$query = "SELECT itemid, IFNULL( ({$this->earthRadius} * SQRT(2 * (1 - COS(RADIANS(latitude)) * COS({$latitude}) * (SIN(RADIANS(longitude)) * SIN({$longitude}) + COS(RADIANS(longitude)) * COS({$longitude})) - SIN(RADIANS(latitude)) * SIN({$latitude})))), 0 ) AS distance FROM #__sobi2_fields_data HAVING distance <= {$radius}";
    So at this point it no longer uses any joins and the rlike is gone, in fact the entire where clause is gone now.
    You would recommend reworking this math though? Would you still keep it within the query or would you try and work the math in php first? I've always heard not to do math in sql if you don't have to but digging around Google it seems a lot of people think doing your math in sql is faster than php. I'm by no means a mysql or database expert so I'm wide open to suggestions on the whole thing.
    Last edited by sfraise; 12-21-2011 at 03:49 PM.

  • #4
    Supreme Master coder! Old Pedant's Avatar
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    Again, go read that other thread. I get the strong impression you did not do so.

    If you want real performance, you want to *AVOID* doing the distance calculations for every latitude and longitude.

    So if 100 miles is the max distance, then simply precalculate a *SQUARE* (or approximately a square) that is 200 miles on each side. Then *only* choose records where the lat/long is inside that square to finally run the radius test on.

    Making a "square" based on longitude is a little tricky, because of course the number of mile in one degree of longitude depends on what the latitude is. But you can approximate that by using the furthest north latitude and, from it, calculating what 100 miles would be in tems of degrees and minutes of longitude is at that latitude. That will make your square more like a trapezoid, where the top is 200 miles long and the bottom is maybe 210 miles long, but that will be more than adequate to limit your actual radius calculations to a small subset of all the points in the table.

    So, one more time, go read that other thread.
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  • #5
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    Right, I read through your other post and I know in there you're doing your calculation in php, which is how I intended changing this query from the beginning, the reason I asked about doing calculations in mysql as opposed to php is that I'm reading in various places that the calculation would be faster in the query than in php, which is opposite of what I've always understood as the case.

    I still intend to take the calculations out of the query either way as my main concern at the moment is server resources and this takes that overhead out of mysql and off of our database server and spreads that over to the web server, but I'm still curious on your thoughts on calculation efficiency in one opposed to the other forgetting resource usage for the moment (hypothetical).

  • #6
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    Okay...

    Usually, you *want* to do the actual radius calculations in MySQL. If you don't do that, then you will be getting many many records from the query that you don't want and then simply throwing them away in PHP. And that's what those people who say is is more efficient in MySQL mean.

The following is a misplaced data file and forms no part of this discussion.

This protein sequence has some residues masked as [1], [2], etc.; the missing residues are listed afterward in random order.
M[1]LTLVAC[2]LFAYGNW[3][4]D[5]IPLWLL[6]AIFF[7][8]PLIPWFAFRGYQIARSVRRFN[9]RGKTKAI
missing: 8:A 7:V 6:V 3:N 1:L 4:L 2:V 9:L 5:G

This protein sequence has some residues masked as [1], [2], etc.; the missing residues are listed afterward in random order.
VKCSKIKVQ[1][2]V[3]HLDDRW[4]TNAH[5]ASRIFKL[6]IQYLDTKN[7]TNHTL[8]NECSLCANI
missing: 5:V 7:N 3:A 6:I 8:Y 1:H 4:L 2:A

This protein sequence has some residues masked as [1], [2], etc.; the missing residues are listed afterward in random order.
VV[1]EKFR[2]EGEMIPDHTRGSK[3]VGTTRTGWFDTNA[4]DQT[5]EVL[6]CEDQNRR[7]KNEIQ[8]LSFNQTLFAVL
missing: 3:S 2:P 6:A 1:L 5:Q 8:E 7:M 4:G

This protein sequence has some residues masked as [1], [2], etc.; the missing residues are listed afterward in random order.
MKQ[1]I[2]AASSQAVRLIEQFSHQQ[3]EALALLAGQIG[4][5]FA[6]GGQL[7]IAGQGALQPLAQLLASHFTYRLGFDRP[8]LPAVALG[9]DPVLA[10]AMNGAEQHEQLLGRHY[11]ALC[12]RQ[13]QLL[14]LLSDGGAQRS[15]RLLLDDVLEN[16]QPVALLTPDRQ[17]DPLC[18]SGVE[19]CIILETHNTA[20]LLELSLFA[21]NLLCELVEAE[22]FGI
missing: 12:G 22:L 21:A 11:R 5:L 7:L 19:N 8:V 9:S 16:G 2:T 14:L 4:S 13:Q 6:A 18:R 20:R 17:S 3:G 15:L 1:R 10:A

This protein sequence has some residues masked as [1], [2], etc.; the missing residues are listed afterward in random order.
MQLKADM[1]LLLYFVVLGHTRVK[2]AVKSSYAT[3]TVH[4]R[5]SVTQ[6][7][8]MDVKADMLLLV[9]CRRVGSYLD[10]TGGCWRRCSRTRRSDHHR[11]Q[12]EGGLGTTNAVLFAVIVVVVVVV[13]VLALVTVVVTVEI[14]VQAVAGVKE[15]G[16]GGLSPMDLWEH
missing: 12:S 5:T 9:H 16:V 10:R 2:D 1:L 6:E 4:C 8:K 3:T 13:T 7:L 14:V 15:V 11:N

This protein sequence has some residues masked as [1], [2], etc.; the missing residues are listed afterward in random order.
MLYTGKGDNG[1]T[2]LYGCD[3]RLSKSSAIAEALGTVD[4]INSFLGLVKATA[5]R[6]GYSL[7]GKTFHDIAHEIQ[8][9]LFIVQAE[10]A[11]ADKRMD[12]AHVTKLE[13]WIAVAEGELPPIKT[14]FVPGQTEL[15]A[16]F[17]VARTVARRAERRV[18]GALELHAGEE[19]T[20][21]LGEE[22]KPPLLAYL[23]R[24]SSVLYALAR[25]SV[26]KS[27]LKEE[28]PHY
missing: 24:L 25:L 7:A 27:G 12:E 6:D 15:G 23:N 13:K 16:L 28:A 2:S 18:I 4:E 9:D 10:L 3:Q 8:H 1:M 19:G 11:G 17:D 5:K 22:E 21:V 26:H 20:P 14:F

Any single calculation will be more efficient in PHP than in MySQL. Not by tons, but clearly by some measurable amount.

    My code is, I think, giving you about the best of all worlds. You use PHP to calculate the limits of the square (latitude +/- radius by longitude +/- radius...so a square that is radius*2 on each side...roughly). Then you feed that into MySQL and, if latitude and longitude fields are indexed, you get a really efficient SELECT of *ONLY* those points that fall within the square.

    *THEN* you can do the radius calculation in MySQL.

    But, if you wanted, you could at that point opt to get all the points within the square and do the radius calculation in PHP. Assuming roughly equal distribution of the points within the square and within the limiting radius, you will be *keeping* PI*radius*radius divided by 4*radius*radius proportion of the points. That is, you will be keeping more than 3/4ths of the points and only throwing away roughly 21% of the points.

    Whether you do the radius calculation in MySQL or PHP becomes pretty much a wash at this juncture.

    As I mentioned, *IF* you would pre-compute your latitude and longitude in miles (or kms) instead of leaving them in degrees, you could simplify the actual radius calculation down to what I showed in that other thread: delta-X squared plus delta-Y squared.

    But even if you don't, you will be vastly cutting down on the number of points where you have to do the ugly calculations.

    Here's how I actually do this with zip codes:
    http://www.clearviewdesign.com/Newbi...AndMapDemo.asp

    That's done in ASP code, using an Access database, so it's actually much *less* efficient than PHP with MySQL would be. And you can see it's plenty fast.

    The big "trick" that I use--getting the right miles of longitude for the given longitude--is done thus:

    I add two fields to the table, latitudeMiles and longitudeMPD (Miles Per Degree).

    Then I run an update query on the table:
    Code:
         UPDATE ZipCodes 
         SET latitudeMiles = 69.1*latitude, 
             longitudeMPD = 69.1*cos(latitude*3.14159265/180);
    69.1 is accurate enough for zip code calculations, at least.

    And now I have that longitudeMPD value that allows me to create the "square" around the target point based on miles rather than on degrees.
    An optimist sees the glass as half full.
    A pessimist sees the glass as half empty.
    A realist drinks it no matter how much there is.

  • #7
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    Excellent excellent explanation.
    Thanks again for all the help.